IGPP is pleased to invite you to join its Winter 2022 Seminar Series presentation featuring Tyler Pelle. Dr. Pelle's talk, "Modeling the century-scale response of Totten and Denman glaciers, East Antarctica, to future enhanced ice shelf forcing" will be available via Zoom on Tuesday, March 15, 2022, starting at 12:00pm. Zoom: https://ucsd.zoom.us/j/98764836041?pwd=UEhuOG44Y2tWY2pzNEdXM0poQi9tdz09. Password: Antarctic
Time: 12:00 pm, Pacific Time
Note: This meeting will be recorded. Please make sure that you are comfortable with this before registering.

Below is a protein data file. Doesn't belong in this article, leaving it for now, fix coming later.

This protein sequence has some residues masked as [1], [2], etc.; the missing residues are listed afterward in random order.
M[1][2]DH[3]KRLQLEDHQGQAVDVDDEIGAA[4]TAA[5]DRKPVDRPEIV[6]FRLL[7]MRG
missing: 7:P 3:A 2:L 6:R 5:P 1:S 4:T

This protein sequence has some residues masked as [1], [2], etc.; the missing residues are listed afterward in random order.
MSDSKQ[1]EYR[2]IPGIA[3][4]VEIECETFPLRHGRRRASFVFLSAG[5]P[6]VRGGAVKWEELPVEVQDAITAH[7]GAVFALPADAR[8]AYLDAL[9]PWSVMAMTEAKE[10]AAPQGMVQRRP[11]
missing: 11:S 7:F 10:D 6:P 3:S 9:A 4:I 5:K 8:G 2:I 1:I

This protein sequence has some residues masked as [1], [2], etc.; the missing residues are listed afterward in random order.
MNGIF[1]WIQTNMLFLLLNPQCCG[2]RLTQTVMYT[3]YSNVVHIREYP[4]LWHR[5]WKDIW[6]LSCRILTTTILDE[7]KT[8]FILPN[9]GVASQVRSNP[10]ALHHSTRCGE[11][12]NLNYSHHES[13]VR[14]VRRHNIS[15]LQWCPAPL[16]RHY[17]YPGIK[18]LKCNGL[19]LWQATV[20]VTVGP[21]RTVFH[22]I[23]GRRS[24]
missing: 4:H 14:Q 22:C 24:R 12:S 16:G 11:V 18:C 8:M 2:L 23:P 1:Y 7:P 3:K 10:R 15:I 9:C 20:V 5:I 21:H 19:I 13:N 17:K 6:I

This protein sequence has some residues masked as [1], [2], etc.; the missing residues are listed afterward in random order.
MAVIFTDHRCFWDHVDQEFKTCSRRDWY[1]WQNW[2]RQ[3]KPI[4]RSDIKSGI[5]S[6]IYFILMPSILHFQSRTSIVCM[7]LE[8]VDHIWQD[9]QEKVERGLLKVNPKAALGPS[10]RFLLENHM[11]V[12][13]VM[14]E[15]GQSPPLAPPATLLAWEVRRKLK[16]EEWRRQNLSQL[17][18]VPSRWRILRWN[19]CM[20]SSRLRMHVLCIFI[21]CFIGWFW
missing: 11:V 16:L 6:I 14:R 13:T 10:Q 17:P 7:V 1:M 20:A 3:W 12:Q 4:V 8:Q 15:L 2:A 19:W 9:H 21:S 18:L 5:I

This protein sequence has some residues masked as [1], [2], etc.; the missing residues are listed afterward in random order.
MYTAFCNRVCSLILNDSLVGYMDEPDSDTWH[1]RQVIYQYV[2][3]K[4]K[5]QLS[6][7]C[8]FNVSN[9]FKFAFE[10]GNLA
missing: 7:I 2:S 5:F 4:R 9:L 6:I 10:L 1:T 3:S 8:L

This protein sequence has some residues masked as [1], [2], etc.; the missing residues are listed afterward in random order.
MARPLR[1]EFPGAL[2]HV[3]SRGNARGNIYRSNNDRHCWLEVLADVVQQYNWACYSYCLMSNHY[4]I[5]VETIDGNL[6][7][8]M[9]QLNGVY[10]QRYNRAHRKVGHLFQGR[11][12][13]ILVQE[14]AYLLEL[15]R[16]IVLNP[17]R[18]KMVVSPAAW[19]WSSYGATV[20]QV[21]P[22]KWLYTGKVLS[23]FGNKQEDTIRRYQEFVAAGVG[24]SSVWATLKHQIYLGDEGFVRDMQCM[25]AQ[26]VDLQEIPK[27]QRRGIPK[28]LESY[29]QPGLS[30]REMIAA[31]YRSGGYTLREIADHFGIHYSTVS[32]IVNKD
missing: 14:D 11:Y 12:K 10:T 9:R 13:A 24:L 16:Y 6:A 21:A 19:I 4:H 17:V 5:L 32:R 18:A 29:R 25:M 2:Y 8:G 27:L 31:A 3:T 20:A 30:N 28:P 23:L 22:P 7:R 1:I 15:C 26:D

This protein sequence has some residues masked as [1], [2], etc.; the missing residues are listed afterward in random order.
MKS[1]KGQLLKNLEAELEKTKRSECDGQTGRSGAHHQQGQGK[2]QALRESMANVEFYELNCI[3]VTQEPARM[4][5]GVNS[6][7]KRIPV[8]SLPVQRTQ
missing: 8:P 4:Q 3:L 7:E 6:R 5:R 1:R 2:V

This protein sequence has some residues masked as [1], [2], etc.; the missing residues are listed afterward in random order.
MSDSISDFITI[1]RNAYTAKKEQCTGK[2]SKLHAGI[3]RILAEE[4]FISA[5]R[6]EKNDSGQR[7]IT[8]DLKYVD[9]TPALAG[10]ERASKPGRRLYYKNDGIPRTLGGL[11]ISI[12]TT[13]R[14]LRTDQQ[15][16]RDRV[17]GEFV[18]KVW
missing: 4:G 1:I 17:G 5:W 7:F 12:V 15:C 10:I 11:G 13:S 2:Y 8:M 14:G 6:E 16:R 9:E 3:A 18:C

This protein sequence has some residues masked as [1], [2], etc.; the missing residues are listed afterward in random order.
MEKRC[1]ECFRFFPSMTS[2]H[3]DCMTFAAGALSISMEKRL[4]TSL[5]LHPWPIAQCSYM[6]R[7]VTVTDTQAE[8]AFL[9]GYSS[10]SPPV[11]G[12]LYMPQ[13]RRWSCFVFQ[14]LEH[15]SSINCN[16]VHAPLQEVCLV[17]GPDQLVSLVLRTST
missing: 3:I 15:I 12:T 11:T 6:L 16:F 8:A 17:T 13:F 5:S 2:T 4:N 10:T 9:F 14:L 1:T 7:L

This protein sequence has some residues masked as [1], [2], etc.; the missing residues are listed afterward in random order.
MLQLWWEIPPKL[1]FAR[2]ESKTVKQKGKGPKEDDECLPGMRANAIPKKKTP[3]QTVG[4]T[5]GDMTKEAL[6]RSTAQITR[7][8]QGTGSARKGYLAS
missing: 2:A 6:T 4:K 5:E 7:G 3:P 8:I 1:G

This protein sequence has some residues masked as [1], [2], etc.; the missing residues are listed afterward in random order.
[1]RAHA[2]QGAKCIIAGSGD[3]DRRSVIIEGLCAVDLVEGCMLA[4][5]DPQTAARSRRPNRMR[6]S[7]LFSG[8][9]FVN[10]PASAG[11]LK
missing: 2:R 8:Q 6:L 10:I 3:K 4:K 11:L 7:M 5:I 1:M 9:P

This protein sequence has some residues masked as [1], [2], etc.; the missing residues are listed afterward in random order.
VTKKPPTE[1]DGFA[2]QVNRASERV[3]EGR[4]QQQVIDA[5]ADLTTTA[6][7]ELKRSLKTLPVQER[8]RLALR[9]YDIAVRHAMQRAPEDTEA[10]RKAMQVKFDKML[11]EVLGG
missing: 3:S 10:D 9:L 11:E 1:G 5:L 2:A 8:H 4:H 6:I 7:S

Abstract: The East Antarctic Ice Sheet (EAIS), containing ~52 m sea level rise equivalent (SLRe) ice mass, is the largest remaining reservoir of freshwater on the planet and has been showing signs of dynamic change since at least the early 2000s. Outlet glaciers along the periphery of the EAIS have been losing mass, accelerating, and retreating in response to climate-paced forcing perturbations; yet, little is known about how these glaciers might dynamically evolve under enhanced climate-forcing conditions. In this talk, I present ice sheet modeling results that explore the century-scale evolution of the two largest ice dischargers of the EAIS: Totten and Denman glaciers. For Totten Glacier, we develop an asynchronously coupled ice-ocean model and project its evolution through 2100 under CMIP6 low and high emission scenarios. In these simulations, downstream on-shelf salinity fluctuations control the strength of the Antarctic Slope Current, which modulates warm water intrusions towards Totten Glacier. These warm water intrusions drive asynchronous patterns of retreat that culminate in a loss of 4.2 mm SLRe in high emission scenarios by 2100. To the west, ice shelf basal melting of Denman Glacier is hypothesized to be driven in-part by the outflow of fresh subglacial water across the grounding line from the grounded portion of the glacier into the sub-ice shelf ocean cavity. This process has yet to be parameterized in transient ice flow models but is theorized to be partially responsible in driving the present day changes Denman Glacier is experiencing. As such, we first develop a new melt model resolving this process and use it to force simulations of Denman Glacier through 2100 in order to determine the relative roles that subglacial hydrology and ocean forcing play on this glacier’s future evolution. We find that retreat of Denman and Scott glaciers is primarily controlled by ocean forcing, as downstream freshening after 2065 promotes warmer sub-shelf conditions and higher rates of basal melting. In high emission simulations, subglacial outflows accelerate retreat of Denman Glacier back to a topographic high that stabilizes retreat just upstream of the deepest continental trench on Earth. By 2100, Denman Glacier loses ~2 mm SLRe in high emission scenarios; however, if retreat were to reach the upstream trench, rates of ice mass loss would catastrophically increase to ~1 mm SLRe for every 5 years of retreat. Overall, our modeling results stress the sensitivity of both Totten and Denman glaciers to enhanced climate forcing while emphasizing the need for systemic monitoring of ocean conditions near the shelf break and in the vicinity of such vulnerable glaciers.